Gran Sasso and Monti della Laga National Park features several hundred kilometers of trails that visitors can explore on foot, bicycle, or horseback. Many of these trails lead high into the Apennines and are dangerous for hikers who don't come prepared with the correct equipment.
Hikers are encouraged to stay on the paths to avoid damaging the park's fragile ecosystems. Always plan your route out before setting off, and let someone know about your itinerary and when you expect to return. If you encounter any difficulties or get into an accident, call Alpine Rescue (118).
Read on to find out about some of the main hiking areas and trails in Gran Sasso and Monti della Laga National Park.
Campo Imperatore (or "Emperor’s Field") is an area of alpine grasslands that's hugely popular with hikers. The grasslands form a basin-shaped plateau, the largest plateau in Gran Sasso and Monti della Laga National Park. It's nicknamed "Little Tibet" due to its altitude and appearance.
Campo Imperatore is 27 km (17 mi) long and 8 km (5 mi) wide. The plateau is between 1,500 m (4,921 ft) and 1,900 m (6,233 ft) in elevation. Several mountains surround the plateau, including Corno Grande (2 912 m/9,553 ft), Pizzo Cefalone (2,533 m/8,310 ft), and Monte Aquila (2,494 m/8,182 ft).
Many of the best trails in Campo Imperatore start from the Hotel Campo Imperatore. Also known as the Albergo di Campo Imperatore, this historic hotel once served as Benito Mussolini's prison from August 28, 1943 until his escape on September 12, 1943.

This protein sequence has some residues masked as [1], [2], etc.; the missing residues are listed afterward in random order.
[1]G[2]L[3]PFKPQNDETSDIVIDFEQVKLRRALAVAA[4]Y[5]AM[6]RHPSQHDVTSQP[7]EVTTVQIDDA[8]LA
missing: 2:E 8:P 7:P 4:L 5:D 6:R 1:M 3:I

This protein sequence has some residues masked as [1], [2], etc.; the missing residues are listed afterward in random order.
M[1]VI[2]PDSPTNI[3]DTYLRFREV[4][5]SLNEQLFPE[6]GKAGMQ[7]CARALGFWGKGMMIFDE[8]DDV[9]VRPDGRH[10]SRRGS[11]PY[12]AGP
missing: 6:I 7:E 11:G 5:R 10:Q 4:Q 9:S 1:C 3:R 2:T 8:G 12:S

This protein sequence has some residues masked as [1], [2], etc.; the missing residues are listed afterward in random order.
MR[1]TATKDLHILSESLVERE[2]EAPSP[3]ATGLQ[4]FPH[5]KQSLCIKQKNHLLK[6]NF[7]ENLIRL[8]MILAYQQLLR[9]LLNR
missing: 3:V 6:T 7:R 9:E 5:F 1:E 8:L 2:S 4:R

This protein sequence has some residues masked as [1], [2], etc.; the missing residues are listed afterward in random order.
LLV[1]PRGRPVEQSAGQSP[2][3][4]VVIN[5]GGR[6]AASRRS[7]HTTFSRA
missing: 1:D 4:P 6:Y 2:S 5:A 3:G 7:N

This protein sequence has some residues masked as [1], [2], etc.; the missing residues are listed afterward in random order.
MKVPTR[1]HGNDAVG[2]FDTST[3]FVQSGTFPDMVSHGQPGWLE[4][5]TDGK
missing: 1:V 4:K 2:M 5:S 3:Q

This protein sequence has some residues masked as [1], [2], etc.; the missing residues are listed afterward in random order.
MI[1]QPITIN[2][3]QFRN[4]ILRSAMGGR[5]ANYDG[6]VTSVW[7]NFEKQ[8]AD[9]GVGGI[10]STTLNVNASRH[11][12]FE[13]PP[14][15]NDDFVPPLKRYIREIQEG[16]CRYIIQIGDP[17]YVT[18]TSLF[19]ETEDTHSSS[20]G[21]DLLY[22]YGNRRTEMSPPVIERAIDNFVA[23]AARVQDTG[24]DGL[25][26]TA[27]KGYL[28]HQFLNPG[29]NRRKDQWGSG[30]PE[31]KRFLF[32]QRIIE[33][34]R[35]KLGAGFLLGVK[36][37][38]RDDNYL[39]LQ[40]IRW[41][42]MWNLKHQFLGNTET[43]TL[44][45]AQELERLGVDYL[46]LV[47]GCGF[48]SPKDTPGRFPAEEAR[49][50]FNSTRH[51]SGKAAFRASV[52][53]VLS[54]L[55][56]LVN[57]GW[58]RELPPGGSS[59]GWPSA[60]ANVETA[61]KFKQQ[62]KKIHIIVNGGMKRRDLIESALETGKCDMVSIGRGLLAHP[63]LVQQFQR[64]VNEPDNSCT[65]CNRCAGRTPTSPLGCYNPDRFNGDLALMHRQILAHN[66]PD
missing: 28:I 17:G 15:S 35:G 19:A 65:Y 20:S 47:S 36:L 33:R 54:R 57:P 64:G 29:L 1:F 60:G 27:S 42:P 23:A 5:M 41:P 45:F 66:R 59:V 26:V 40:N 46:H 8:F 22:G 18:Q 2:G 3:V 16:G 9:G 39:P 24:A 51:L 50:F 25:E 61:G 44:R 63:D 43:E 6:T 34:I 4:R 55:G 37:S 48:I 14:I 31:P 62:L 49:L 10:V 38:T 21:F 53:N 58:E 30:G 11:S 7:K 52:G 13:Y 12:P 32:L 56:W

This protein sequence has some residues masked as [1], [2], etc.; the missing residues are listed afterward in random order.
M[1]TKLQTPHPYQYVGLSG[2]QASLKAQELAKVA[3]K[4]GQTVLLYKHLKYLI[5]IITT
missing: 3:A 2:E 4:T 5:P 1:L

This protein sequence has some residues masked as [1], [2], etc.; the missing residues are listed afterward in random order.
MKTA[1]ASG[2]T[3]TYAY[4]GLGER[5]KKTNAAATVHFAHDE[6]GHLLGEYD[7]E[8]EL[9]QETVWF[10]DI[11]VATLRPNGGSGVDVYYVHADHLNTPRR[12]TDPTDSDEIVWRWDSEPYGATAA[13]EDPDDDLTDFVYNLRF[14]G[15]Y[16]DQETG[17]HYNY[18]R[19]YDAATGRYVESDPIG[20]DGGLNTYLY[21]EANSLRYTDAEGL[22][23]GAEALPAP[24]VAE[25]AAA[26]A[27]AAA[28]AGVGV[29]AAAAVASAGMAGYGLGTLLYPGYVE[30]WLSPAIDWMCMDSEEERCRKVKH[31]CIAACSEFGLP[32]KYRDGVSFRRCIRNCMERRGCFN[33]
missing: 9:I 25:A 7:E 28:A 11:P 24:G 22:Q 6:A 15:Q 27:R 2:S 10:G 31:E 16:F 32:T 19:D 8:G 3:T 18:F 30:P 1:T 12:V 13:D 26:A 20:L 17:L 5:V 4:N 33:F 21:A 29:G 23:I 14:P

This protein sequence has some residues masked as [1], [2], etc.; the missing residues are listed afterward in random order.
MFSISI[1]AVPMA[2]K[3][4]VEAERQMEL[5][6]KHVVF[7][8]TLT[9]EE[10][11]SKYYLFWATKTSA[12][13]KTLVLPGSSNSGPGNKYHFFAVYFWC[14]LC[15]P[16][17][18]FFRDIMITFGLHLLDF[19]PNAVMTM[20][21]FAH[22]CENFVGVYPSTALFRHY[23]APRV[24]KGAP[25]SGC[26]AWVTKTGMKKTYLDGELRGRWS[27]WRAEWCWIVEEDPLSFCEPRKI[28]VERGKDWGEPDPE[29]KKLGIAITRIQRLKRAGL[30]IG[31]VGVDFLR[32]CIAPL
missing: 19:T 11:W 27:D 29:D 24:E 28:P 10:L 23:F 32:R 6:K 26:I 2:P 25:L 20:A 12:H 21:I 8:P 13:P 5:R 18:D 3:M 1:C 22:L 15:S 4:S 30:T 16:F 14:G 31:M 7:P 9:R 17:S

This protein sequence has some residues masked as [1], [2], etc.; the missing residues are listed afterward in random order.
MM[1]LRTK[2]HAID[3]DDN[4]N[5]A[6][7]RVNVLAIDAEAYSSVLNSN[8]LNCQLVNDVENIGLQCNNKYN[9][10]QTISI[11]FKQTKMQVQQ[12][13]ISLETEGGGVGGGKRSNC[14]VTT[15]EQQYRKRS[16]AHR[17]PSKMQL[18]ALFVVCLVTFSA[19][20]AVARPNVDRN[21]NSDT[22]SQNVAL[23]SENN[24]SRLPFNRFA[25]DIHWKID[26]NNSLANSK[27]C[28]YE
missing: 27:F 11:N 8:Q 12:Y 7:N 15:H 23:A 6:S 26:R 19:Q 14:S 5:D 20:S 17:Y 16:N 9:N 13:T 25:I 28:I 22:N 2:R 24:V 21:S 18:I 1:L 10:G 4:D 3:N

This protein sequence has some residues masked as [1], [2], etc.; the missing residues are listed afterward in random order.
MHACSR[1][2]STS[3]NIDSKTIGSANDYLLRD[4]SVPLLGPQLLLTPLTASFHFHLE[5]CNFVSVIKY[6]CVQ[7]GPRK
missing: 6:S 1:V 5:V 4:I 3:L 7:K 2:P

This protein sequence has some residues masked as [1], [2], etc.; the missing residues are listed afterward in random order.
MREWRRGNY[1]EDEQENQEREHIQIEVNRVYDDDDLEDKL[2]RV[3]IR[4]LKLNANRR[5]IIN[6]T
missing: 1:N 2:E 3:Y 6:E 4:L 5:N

Corno Grande (2 912 m/9,553 ft) (or the "Great Horn") is the tallest mountain in Gran Sasso and Monti della Laga National Park. It is a must-visit for mountain climbers looking to summit the roof of the Apennines.
One of the best ways to climb Corno Grande is by first reaching the Fonte Cerrato tourist resort. You can take the cable car, which is one of the longest in Europe, from the resort to Campo Imperatore. You can also drive to Campo Imperatore. It's also possible to take a longer route up Corno Grande from either Santo Stefano di Sessanio, Farindola, and Castel del Monte.
The Corno Grande path from Campo Imperatore is an out-and-back trail that takes about 3 hours with an elevation difference of 920 m (3,018 ft). This is a T4 trail suitable only for experienced hikers. Scrambling is necessary in places.